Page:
Another important and related issue is normalization of the data. There are many sources of systematic variation in microarray experiments, and normalization is a computational process for reducing the experimental artifacts, both within each array and between arrays. This issue has been studied extensively for gene expression microarray data [15, 16], and the standard normalization methods for expression arrays have been extended to ChIP-chip experiments . A difficulty with ChIP-chip data, however, is that the distribution of the log-ratios is asymmetric. There is only a 'bump' in the right side of the distribution, corresponding to the binding events. Standard normalization methods for expression analysis assume that there is a roughly equal number of up- and down-regulated genes or that the proportion of differentially expressed genes is small. Neither type of assumption is satisfied in general for ChIP-chip data, and standard methods do not work well. Some fixes have been proposed previously, such as mirroring the left side of the distribution to the right to estimate the background distribution . However, we have noticed that the distribution of log-ratios is often not centered at zero or does not appear to have a symmetric background. A quantile normalization , which forces the signals in each array to follow the same distribution, has been used in some cases, but this seems to be too stringent, eliminating the variation in the degree of binding among experiments. The bias in the GC content of each probe also influences its hybridization characteristics and a normalization effect for this has been proposed recently .
In this work, we present a novel normalization method designed specifically for ChIP-chip data and show its effectiveness in correcting dye-bias and other systematic errors. We also find that proper normalization is closely related to the issue of whether mock control should be used: in the absence of proper normalization, mock control is generally necessary to eliminate the effect of systematic errors; but through appropriate normalization, the lack of mock controls may be compensated. We find that the use of the proposed normalization method alone without the use of mock control is sufficient to identify the binding events and that the correlation among biological replicates also improves as a result. Furthermore, our normalization strategy also yields insight into the question of differential enrichment of histone occupancy in genic and intergenic regions .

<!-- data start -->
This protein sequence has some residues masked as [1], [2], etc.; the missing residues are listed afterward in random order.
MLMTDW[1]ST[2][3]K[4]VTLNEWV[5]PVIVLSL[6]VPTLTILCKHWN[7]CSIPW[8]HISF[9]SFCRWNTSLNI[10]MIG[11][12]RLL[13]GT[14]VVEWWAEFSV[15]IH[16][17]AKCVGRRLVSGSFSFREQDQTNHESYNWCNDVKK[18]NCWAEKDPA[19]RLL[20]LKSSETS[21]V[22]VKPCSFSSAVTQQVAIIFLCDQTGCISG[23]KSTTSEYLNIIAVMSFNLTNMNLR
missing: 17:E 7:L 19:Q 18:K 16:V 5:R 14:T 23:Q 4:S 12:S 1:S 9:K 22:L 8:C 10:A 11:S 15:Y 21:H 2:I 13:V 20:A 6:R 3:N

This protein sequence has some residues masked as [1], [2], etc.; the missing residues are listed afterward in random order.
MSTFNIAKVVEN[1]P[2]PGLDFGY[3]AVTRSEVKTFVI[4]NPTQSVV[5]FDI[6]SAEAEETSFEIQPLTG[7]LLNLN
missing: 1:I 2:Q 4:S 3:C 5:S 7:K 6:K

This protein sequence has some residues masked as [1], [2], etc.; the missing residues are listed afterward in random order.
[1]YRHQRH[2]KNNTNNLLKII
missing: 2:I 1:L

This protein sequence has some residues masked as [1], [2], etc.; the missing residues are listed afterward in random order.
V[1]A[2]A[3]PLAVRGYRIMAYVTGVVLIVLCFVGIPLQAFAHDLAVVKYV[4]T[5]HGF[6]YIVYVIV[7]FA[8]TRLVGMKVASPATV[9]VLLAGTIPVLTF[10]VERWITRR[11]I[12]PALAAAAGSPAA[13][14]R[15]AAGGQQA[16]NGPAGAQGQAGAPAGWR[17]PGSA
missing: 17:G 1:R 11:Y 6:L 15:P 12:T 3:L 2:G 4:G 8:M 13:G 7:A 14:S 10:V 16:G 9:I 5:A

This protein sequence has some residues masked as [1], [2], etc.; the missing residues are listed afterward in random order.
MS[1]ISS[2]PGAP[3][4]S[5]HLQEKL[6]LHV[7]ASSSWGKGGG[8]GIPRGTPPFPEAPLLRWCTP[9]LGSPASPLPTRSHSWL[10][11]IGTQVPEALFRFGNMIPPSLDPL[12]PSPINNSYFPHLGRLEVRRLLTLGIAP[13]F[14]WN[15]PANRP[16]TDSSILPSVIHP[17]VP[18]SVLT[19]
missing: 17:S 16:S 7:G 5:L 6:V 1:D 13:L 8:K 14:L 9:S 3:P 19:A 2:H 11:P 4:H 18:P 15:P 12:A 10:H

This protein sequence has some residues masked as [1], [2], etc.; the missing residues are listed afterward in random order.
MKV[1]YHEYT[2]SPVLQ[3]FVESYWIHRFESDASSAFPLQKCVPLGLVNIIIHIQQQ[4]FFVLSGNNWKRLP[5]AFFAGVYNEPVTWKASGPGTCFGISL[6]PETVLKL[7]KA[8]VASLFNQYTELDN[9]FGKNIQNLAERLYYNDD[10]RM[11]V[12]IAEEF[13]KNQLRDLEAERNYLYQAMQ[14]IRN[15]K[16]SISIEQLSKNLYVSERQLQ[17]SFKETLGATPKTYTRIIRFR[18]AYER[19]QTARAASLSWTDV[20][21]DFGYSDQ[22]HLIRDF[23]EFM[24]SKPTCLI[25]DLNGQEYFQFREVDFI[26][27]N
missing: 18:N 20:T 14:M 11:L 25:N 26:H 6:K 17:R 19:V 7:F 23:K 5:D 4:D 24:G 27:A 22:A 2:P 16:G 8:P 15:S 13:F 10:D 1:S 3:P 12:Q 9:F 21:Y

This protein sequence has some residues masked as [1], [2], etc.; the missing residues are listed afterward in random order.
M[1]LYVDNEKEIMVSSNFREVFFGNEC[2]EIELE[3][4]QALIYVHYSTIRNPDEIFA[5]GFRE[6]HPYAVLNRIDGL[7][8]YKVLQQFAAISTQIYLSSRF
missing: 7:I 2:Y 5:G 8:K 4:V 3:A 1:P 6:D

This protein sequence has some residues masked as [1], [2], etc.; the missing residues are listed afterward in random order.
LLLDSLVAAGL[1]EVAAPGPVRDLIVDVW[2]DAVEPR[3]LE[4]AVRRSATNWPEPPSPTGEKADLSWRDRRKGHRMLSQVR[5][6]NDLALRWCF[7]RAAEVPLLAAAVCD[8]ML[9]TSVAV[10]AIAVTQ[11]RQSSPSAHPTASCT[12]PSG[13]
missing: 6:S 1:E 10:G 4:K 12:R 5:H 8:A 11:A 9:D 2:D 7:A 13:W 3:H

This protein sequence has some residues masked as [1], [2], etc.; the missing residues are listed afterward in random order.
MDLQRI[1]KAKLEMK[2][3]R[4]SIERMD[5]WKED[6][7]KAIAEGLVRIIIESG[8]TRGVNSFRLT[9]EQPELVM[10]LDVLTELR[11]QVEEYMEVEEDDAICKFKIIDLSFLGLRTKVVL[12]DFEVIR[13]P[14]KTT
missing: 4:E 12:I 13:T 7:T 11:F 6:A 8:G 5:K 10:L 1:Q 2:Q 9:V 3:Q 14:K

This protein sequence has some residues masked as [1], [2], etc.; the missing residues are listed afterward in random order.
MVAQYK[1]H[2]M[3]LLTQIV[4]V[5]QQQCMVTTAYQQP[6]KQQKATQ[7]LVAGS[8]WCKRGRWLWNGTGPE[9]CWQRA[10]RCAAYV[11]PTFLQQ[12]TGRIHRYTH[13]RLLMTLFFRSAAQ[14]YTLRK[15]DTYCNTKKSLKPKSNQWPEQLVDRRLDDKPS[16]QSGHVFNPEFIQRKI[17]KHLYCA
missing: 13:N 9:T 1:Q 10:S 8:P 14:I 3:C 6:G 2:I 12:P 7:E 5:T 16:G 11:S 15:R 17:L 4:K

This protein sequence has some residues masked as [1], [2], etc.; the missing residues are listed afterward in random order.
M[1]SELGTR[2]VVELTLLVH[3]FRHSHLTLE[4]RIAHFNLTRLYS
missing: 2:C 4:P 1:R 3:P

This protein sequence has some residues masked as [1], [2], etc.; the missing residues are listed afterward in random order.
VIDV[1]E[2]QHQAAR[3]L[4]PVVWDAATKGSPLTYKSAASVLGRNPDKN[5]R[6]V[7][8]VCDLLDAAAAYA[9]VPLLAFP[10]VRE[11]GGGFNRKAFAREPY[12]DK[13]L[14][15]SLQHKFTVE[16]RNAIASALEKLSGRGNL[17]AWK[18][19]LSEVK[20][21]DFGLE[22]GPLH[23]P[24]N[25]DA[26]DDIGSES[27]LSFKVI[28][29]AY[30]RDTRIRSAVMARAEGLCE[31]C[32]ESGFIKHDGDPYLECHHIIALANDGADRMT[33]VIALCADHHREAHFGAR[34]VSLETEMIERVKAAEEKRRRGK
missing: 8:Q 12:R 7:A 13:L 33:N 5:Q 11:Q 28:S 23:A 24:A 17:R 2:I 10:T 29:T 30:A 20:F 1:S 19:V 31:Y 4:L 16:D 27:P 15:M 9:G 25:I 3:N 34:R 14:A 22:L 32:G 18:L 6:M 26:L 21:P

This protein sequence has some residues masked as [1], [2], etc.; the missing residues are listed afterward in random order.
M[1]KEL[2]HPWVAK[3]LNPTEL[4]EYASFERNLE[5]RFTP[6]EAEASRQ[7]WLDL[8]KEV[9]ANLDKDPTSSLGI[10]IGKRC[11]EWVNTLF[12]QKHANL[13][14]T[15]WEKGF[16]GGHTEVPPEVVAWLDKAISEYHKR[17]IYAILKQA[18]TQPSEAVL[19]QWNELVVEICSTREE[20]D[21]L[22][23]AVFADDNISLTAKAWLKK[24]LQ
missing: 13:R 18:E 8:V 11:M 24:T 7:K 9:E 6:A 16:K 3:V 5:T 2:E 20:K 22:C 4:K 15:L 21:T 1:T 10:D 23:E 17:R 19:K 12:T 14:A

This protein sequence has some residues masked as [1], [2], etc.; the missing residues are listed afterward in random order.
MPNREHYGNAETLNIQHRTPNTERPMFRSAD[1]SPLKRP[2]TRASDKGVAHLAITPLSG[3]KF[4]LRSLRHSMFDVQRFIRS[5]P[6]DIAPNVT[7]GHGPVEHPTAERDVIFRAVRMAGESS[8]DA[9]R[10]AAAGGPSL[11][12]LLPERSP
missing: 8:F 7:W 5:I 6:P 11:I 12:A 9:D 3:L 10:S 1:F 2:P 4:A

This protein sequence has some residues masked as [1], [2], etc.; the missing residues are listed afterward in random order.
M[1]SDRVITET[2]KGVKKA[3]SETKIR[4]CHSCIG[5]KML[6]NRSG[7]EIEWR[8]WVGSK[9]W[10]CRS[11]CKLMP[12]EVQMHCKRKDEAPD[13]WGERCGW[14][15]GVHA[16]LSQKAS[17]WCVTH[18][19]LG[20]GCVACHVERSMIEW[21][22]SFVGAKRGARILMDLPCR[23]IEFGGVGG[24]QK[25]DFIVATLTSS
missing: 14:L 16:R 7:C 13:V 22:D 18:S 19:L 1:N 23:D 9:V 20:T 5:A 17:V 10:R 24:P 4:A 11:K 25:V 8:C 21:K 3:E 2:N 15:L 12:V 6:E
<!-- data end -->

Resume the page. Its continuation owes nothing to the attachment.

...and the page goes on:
This methodological investigation is made possible by a unique data set we have generated on dosage compensation in Drosophila . The MSL complex is known to bind specifically to the X chromosome to up-regulate the X-linked genes [12, 18]. With tiling array data for the binding of the MSL complex on both the X chromosome and autosomes (2L and 4), analytical methods can be evaluated for their efficiency of identifying bound regions on the X with autosomes as control regions. This interesting feature of Drosophila MSL binding also offers evaluation of normalization schemes and other data analysis strategies.
Results and discussion
Unnormalized data require mock control experiments
Dye-bias and the use of mock control data
The purpose of the mock control experiment is to correct dye-bias and other systematic errors in ChIP-chip experiments. The correlation observed in Figure 2b indicates that there may indeed be some systematic bias. To examine possible dye-bias, we plot the log-ratio as a function of signal intensity. Often referred to as the 'MA plot,' we plot the log-ratios M = log(R/G) on the y-axis and the average intensity A = log() on the x-axis, where R and G are the intensities of the two-channels. This is equivalent to a scatterplot of the two channel intensities but the 45 degree rotation and rescaling makes it easier to interpret.
The use of mock data is one possible solution to this problem. Because the mock data contain the same dye-bias (Figure 4b), subtraction of the mock data from the experiment data would eliminate much of the bias. However, because noise exists in both ChIP-chip and control experiments, a direct subtraction of the mock control has the disadvantage of introducing additional noise. This effect is shown in Figure 4, in which the probes in the small green region selected from the background of ChIP-chip experiment (Figure 4a) are spread out in the background of mock control experiment (Figure 4b) due to noise.